Yeah, so I'm, you know, still involved in Clearant on the board, or I should say on board of Xplor. And so that's, that's an interesting place to be. I've invested in six or seven different new relatively early stage, you know about Finexio stage companies, some in payments, some in you know, FinTech more broadly. And, you know, I continue to think that, you know, things like, open banking is pretty exciting. I think real time payments is interesting, because there are a lot of applications for that, which, you know, where you're providing a totally new value proposition to the recipient. Ecommerce still has so much room to grow. And I think that's a really interesting spot too. And of course, as you know, I think b2b is a great opportunity too. Payments, you know, it's just such a great market, as we discussed, it's big, it grows every year 60%. So no matter why, you know, clockwork and just, you know, if you're part of a market that's growing 6-8% that's, you know,that's a tailwind To start with, that's just great for your business.

Ernest Rolfson  51:20

That's great. That makes a lot of sense. It just as a final, maybe some kind of Final thoughts here. Any other advice? Maybe someone just trying to start up a payments company, a FinTech company, you mentioned, you know, you mentioned you made some mistakes, things you would have done differently, any, any kind of ways you could kind of pay it forward here, or any kind of advice, you'd even give your former self around how to get something going. And we each have our own war stories about getting things going here, your art in arguably a lot more successful than I've been so far. Hope to be behind you one day.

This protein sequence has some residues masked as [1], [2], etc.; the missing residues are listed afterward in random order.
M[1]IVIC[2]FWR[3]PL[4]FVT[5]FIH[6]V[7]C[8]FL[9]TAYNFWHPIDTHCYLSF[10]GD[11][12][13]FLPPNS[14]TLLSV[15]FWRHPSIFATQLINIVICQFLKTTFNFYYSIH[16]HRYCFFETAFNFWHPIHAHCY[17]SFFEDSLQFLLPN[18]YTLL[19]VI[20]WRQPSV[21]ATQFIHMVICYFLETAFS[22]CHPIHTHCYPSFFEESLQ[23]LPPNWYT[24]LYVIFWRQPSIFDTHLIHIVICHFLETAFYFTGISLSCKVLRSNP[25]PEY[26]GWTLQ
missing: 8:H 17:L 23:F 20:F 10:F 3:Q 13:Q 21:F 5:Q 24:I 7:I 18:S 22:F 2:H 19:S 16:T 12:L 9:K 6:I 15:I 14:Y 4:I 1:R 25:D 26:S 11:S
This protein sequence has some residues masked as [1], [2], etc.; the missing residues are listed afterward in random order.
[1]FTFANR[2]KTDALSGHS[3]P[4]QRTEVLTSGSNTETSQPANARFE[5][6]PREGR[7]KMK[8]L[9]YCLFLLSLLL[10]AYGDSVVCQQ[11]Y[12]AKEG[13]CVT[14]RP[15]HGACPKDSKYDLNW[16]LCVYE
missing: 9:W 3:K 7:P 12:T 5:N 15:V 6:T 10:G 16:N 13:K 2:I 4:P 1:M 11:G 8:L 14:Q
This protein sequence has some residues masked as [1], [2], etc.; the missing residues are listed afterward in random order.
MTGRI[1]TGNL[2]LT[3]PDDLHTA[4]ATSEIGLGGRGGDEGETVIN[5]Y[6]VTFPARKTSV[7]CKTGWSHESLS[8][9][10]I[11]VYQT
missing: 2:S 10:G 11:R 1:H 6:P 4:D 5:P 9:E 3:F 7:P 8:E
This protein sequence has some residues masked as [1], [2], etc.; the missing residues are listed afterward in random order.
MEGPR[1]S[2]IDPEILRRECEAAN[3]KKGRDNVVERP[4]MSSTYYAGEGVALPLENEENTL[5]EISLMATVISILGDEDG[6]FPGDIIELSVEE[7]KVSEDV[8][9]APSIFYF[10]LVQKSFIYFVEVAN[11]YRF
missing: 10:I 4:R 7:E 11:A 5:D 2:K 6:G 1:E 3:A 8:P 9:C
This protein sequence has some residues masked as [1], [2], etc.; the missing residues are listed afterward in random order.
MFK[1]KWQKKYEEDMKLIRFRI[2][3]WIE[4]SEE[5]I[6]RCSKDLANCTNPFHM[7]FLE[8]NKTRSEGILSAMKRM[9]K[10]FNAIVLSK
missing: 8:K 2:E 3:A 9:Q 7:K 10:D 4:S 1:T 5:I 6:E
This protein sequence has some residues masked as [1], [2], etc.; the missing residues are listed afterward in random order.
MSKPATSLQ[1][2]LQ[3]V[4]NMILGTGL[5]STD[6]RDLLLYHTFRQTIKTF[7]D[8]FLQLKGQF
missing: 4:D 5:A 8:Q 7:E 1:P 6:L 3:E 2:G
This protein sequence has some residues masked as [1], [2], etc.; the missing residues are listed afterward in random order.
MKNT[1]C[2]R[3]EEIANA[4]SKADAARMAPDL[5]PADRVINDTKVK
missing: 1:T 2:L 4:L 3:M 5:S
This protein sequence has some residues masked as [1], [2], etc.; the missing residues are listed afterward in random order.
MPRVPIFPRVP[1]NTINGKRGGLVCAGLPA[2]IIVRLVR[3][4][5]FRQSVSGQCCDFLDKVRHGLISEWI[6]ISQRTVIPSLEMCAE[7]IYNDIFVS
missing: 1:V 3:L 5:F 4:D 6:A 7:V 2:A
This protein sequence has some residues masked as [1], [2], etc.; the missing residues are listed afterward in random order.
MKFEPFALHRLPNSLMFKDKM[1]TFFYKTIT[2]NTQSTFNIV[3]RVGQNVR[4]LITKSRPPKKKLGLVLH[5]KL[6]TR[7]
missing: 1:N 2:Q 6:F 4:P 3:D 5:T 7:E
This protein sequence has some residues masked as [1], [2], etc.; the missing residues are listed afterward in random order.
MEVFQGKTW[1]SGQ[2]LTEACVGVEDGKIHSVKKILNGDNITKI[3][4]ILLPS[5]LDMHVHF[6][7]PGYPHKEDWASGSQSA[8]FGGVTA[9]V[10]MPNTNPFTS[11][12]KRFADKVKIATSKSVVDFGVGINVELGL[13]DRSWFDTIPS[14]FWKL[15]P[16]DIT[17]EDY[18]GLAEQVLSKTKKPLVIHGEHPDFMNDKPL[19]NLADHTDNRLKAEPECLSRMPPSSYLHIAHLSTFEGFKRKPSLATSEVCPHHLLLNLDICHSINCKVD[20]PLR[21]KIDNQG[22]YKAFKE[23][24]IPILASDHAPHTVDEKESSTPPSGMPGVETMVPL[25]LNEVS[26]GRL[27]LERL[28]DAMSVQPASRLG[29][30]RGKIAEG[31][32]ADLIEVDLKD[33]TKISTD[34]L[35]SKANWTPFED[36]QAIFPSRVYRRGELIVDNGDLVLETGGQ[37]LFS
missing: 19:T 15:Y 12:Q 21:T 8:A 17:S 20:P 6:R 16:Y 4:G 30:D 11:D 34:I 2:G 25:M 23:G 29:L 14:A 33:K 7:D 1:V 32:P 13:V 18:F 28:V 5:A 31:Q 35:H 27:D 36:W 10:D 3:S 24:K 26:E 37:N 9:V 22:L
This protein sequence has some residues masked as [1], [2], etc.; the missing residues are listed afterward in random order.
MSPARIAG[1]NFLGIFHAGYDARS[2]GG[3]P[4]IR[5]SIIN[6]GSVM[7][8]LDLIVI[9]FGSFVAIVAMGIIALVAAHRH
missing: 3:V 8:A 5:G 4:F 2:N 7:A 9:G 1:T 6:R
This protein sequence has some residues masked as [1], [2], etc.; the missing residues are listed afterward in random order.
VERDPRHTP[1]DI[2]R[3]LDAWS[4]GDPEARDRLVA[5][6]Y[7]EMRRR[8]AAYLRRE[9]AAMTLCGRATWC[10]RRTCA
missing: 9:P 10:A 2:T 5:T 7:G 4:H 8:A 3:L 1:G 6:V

Dan Geraty  52:04

Yeah, well, no, we're all we're all rooting for you. Ernest, obviously, you know, I think that we've touched on a lot of the themes, I think that you have to find a place where, you know, you're most in life, just the way I think about it is, you know, what is the platform? What are you doing this differently? How are you making payments kind of disappear? A lot of the things that we've talked about today are the things that somebody starting out in this space should have top of mind. If they're if they're just getting into payments now, because there are really good competitors out there in almost every sector.

Ernest Rolfson  52:40

Getting fiercer and fiercer, right?

Dan Geraty  52:42

Yeah. It really ended, you know, it's always been fierce. It's just always the fact that it's such a big market. And that customers, you know, keep moving from place to place to place. And so there's, you know, always an opportunity to pick up a customer from that side, but it's also true. Yeah, but, and then there's always the guys who are, you know, stranded on a legacy platform, there aren't people to innovate. And so there's opportunity to innovate. So, you know, I think there's still so many opportunities for entrepreneurship in the electronic payments ecosystem. Just you just have to be careful about where you pick your battles.

Ernest Rolfson  53:17

Sure. Well, look, that's um, that was the list of questions slash general dialogue that we naturally stumbled into. Yeah, it's been a delight here.

Dan Geraty  53:31

It's been good talking with you Ernest.

Ernest Rolfson  53:33

Thanks for listening to B2b cash flow conversations. This is Ernest Rolfson, the CEO and founder of Finexio. I welcome your questions and comments. You can reach me at podcast@Finexio.com. You can also find us on Twitter @FinexioPayments. To subscribe, you can go to Finexio.com/podcast. Be sure to check out my new episodes on Apple podcasts, Spotify, or wherever else you listen to podcasts. Thanks and talk with you again soon.